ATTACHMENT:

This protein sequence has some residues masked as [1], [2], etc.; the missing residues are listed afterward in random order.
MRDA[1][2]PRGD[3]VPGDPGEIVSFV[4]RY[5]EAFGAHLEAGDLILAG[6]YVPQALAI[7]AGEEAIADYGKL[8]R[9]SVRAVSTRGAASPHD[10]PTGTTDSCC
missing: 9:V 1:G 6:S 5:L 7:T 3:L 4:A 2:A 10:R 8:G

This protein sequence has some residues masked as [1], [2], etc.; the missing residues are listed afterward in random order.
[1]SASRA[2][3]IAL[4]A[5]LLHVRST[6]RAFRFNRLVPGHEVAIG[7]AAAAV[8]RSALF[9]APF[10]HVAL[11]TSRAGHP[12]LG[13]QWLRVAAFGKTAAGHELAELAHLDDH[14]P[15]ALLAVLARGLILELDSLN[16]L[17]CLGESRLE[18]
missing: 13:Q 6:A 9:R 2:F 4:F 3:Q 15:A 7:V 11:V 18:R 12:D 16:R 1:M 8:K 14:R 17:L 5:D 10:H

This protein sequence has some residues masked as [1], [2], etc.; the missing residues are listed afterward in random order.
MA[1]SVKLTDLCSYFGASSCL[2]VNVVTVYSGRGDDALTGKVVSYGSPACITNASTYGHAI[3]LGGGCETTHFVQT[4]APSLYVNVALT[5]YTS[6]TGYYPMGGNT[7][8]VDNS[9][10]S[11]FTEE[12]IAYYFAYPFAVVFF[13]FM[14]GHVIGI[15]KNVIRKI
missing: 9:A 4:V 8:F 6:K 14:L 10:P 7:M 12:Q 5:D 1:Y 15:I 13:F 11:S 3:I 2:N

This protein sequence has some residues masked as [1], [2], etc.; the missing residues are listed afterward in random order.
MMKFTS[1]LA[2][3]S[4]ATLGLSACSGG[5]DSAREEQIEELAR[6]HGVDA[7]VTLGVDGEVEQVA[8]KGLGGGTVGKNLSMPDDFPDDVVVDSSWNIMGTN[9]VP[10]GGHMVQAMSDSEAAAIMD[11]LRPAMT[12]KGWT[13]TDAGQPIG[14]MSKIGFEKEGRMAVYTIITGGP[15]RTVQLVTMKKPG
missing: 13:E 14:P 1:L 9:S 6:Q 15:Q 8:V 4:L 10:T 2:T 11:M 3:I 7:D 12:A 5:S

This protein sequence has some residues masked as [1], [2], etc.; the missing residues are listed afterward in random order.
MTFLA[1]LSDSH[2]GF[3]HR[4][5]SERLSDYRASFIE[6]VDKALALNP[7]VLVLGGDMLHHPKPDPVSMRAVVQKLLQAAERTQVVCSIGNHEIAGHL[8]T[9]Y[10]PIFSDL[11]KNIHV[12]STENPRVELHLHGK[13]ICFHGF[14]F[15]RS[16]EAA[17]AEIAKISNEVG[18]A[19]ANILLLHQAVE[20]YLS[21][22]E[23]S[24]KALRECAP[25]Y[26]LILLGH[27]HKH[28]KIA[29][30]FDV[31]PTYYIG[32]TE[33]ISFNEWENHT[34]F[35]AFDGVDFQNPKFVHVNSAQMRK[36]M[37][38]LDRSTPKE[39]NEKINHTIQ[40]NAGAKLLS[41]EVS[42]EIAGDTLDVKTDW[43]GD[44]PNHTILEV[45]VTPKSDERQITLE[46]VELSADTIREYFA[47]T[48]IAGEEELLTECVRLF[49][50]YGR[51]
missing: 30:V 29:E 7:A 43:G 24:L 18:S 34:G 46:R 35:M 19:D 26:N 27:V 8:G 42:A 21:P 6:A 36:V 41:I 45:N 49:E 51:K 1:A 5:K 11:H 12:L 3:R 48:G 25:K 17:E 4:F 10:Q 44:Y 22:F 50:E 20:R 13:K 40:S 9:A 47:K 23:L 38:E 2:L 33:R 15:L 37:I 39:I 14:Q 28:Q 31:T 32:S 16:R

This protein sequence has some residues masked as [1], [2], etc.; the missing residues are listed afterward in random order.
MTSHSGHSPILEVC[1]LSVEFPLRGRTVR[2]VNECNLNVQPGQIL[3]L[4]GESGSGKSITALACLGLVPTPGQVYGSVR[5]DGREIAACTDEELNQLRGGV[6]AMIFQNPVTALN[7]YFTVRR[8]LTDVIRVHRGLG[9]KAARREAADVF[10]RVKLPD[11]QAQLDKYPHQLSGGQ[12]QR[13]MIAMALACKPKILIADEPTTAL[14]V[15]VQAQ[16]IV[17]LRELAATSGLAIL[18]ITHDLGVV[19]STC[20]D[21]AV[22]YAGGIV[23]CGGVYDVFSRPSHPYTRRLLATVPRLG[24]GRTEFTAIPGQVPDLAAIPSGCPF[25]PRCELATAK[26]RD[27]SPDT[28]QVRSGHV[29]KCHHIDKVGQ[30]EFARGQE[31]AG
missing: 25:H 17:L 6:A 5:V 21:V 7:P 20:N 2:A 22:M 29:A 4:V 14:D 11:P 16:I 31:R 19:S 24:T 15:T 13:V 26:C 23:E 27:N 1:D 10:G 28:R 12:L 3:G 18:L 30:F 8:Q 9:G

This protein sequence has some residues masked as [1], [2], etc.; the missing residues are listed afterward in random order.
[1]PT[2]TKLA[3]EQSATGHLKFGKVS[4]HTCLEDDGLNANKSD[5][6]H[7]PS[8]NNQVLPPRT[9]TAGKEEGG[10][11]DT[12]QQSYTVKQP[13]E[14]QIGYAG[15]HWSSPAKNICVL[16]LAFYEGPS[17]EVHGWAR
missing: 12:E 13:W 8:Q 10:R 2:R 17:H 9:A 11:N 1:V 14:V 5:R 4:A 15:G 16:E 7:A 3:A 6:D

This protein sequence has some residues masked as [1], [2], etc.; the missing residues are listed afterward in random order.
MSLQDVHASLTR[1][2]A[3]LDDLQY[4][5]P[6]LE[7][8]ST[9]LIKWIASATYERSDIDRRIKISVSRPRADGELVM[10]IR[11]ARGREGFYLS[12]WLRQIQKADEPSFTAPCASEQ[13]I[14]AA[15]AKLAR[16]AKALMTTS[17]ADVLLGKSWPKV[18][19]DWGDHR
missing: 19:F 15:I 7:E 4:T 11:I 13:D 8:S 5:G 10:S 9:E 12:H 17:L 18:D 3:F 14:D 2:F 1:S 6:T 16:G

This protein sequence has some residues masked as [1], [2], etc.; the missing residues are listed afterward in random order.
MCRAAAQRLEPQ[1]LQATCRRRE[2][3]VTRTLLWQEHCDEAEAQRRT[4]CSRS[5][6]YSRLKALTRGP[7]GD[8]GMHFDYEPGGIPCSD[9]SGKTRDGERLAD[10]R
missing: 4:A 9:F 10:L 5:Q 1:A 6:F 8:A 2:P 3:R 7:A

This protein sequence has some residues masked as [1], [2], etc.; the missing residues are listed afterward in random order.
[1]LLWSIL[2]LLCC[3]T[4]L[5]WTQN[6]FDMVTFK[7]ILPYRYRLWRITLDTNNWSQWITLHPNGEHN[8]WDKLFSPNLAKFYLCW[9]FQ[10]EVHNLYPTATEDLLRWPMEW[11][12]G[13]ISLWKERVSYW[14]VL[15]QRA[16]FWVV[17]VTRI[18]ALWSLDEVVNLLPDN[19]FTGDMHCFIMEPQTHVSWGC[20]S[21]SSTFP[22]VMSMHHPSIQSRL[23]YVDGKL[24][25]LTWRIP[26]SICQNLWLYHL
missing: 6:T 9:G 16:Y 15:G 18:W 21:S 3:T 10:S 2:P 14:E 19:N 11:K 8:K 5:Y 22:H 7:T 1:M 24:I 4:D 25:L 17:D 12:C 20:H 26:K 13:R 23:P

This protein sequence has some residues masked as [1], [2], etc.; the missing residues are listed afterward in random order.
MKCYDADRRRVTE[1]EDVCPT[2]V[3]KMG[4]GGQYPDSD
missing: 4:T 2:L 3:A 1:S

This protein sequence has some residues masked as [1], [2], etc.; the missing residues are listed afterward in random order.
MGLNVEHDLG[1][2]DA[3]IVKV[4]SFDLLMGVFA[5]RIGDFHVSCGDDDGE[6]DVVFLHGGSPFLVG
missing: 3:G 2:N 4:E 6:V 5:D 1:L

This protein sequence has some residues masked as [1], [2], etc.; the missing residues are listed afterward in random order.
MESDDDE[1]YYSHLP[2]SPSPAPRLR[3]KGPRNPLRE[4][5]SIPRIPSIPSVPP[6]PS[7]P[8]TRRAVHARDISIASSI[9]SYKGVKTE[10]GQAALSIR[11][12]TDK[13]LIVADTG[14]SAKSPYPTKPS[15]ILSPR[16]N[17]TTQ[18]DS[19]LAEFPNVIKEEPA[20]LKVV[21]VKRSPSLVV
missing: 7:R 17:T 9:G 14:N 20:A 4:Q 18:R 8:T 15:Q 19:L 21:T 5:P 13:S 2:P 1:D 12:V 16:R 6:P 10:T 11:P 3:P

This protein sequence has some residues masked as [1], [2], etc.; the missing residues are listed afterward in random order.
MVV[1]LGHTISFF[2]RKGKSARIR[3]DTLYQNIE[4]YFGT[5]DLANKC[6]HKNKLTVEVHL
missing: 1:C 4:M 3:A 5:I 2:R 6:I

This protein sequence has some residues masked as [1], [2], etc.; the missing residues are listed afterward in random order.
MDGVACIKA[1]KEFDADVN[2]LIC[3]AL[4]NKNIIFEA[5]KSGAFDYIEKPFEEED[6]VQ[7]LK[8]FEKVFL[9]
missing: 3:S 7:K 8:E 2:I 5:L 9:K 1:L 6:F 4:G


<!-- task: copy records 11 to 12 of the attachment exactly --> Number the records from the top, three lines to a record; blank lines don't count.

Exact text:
This protein sequence has some residues masked as [1], [2], etc.; the missing residues are listed afterward in random order.
MKCYDADRRRVTE[1]EDVCPT[2]V[3]KMG[4]GGQYPDSD
missing: 4:T 2:L 3:A 1:S

This protein sequence has some residues masked as [1], [2], etc.; the missing residues are listed afterward in random order.
MGLNVEHDLG[1][2]DA[3]IVKV[4]SFDLLMGVFA[5]RIGDFHVSCGDDDGE[6]DVVFLHGGSPFLVG
missing: 3:G 2:N 4:E 6:V 5:D 1:L